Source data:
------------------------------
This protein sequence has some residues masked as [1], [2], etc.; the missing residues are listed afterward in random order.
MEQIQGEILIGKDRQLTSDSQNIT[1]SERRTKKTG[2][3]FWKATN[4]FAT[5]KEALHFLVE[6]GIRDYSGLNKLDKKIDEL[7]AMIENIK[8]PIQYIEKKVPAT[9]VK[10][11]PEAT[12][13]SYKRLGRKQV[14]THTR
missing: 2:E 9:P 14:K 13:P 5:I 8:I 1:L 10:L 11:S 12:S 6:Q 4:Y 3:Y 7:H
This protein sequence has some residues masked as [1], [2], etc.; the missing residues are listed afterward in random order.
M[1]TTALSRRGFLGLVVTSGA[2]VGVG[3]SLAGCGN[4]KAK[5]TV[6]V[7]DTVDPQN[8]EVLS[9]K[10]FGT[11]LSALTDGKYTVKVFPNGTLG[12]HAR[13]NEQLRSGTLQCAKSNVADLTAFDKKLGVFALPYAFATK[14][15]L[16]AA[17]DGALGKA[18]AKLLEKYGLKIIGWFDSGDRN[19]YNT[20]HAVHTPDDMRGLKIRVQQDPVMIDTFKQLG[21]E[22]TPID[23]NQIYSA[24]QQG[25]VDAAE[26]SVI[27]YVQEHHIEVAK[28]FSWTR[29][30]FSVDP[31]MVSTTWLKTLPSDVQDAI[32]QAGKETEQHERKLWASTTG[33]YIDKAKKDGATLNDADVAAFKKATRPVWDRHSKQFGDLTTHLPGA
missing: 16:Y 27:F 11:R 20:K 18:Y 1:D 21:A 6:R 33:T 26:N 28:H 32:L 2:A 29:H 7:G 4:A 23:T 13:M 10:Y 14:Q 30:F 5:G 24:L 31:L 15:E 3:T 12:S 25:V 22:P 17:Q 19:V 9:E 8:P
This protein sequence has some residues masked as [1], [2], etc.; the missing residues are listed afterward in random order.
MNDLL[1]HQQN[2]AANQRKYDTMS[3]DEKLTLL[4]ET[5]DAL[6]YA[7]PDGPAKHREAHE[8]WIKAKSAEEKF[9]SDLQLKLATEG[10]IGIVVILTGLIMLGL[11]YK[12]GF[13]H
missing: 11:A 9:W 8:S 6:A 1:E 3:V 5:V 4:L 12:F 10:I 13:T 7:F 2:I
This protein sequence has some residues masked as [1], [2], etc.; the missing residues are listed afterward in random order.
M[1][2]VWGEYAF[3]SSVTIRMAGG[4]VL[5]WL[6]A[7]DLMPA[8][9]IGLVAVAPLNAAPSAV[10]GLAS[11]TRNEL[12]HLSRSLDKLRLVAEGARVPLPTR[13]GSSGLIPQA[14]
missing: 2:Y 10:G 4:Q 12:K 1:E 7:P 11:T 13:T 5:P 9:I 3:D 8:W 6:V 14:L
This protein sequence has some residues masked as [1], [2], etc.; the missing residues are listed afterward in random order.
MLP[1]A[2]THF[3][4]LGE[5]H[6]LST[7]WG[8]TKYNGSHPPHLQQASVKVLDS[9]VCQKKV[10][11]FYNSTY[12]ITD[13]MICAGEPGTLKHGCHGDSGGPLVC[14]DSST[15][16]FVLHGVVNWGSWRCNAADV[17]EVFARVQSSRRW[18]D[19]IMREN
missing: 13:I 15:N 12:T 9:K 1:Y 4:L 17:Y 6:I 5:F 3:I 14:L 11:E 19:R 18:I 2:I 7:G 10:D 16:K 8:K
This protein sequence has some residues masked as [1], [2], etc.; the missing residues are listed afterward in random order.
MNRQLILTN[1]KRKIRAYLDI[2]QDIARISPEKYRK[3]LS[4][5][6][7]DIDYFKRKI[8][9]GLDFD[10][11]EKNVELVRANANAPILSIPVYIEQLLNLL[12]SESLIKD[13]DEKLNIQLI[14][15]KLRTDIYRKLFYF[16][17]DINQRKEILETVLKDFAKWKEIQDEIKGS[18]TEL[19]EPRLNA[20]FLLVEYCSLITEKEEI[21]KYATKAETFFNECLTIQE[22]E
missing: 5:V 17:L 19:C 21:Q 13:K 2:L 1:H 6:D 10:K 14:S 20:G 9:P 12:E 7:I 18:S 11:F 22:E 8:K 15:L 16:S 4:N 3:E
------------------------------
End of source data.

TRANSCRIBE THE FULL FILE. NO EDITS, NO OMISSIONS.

This protein sequence has some residues masked as [1], [2], etc.; the missing residues are listed afterward in random order.
MEQIQGEILIGKDRQLTSDSQNIT[1]SERRTKKTG[2][3]FWKATN[4]FAT[5]KEALHFLVE[6]GIRDYSGLNKLDKKIDEL[7]AMIENIK[8]PIQYIEKKVPAT[9]VK[10][11]PEAT[12][13]SYKRLGRKQV[14]THTR
missing: 2:E 9:P 14:K 13:P 5:I 8:I 1:L 10:L 11:S 12:S 6:Q 4:Y 3:Y 7:H
This protein sequence has some residues masked as [1], [2], etc.; the missing residues are listed afterward in random order.
M[1]TTALSRRGFLGLVVTSGA[2]VGVG[3]SLAGCGN[4]KAK[5]TV[6]V[7]DTVDPQN[8]EVLS[9]K[10]FGT[11]LSALTDGKYTVKVFPNGTLG[12]HAR[13]NEQLRSGTLQCAKSNVADLTAFDKKLGVFALPYAFATK[14][15]L[16]AA[17]DGALGKA[18]AKLLEKYGLKIIGWFDSGDRN[19]YNT[20]HAVHTPDDMRGLKIRVQQDPVMIDTFKQLG[21]E[22]TPID[23]NQIYSA[24]QQG[25]VDAAE[26]SVI[27]YVQEHHIEVAK[28]FSWTR[29][30]FSVDP[31]MVSTTWLKTLPSDVQDAI[32]QAGKETEQHERKLWASTTG[33]YIDKAKKDGATLNDADVAAFKKATRPVWDRHSKQFGDLTTHLPGA
missing: 16:Y 27:F 11:R 20:K 18:Y 1:D 21:A 6:R 33:T 26:N 28:H 32:L 2:A 29:H 7:G 4:A 23:T 13:M 10:Y 14:Q 30:F 5:G 24:L 31:L 15:E 3:T 12:S 25:V 22:P 17:Q 19:V 9:E 8:P
This protein sequence has some residues masked as [1], [2], etc.; the missing residues are listed afterward in random order.
MNDLL[1]HQQN[2]AANQRKYDTMS[3]DEKLTLL[4]ET[5]DAL[6]YA[7]PDGPAKHREAHE[8]WIKAKSAEEKF[9]SDLQLKLATEG[10]IGIVVILTGLIMLGL[11]YK[12]GF[13]H
missing: 11:A 9:W 8:S 6:A 1:E 3:V 5:V 4:L 12:F 10:I 13:T 7:F 2:I
This protein sequence has some residues masked as [1], [2], etc.; the missing residues are listed afterward in random order.
M[1][2]VWGEYAF[3]SSVTIRMAGG[4]VL[5]WL[6]A[7]DLMPA[8][9]IGLVAVAPLNAAPSAV[10]GLAS[11]TRNEL[12]HLSRSLDKLRLVAEGARVPLPTR[13]GSSGLIPQA[14]
missing: 2:Y 10:G 4:Q 12:K 1:E 7:P 11:T 13:T 5:P 9:I 3:D 8:W 6:V 14:L
This protein sequence has some residues masked as [1], [2], etc.; the missing residues are listed afterward in random order.
MLP[1]A[2]THF[3][4]LGE[5]H[6]LST[7]WG[8]TKYNGSHPPHLQQASVKVLDS[9]VCQKKV[10][11]FYNSTY[12]ITD[13]MICAGEPGTLKHGCHGDSGGPLVC[14]DSST[15][16]FVLHGVVNWGSWRCNAADV[17]EVFARVQSSRRW[18]D[19]IMREN
missing: 13:I 15:N 12:T 9:K 1:Y 4:L 17:Y 6:I 5:F 3:I 14:L 11:E 19:R 18:I 2:I 7:G 10:D 16:K 8:K
This protein sequence has some residues masked as [1], [2], etc.; the missing residues are listed afterward in random order.
MNRQLILTN[1]KRKIRAYLDI[2]QDIARISPEKYRK[3]LS[4][5][6][7]DIDYFKRKI[8][9]GLDFD[10][11]EKNVELVRANANAPILSIPVYIEQLLNLL[12]SESLIKD[13]DEKLNIQLI[14][15]KLRTDIYRKLFYF[16][17]DINQRKEILETVLKDFAKWKEIQDEIKGS[18]TEL[19]EPRLNA[20]FLLVEYCSLITEKEEI[21]KYATKAETFFNECLTIQE[22]E
missing: 5:V 17:L 19:C 21:Q 13:K 2:L 1:H 6:D 10:K 14:S 20:G 9:P 12:E 7:I 18:S 11:F 22:E 8:K 15:L 16:S 4:N 3:E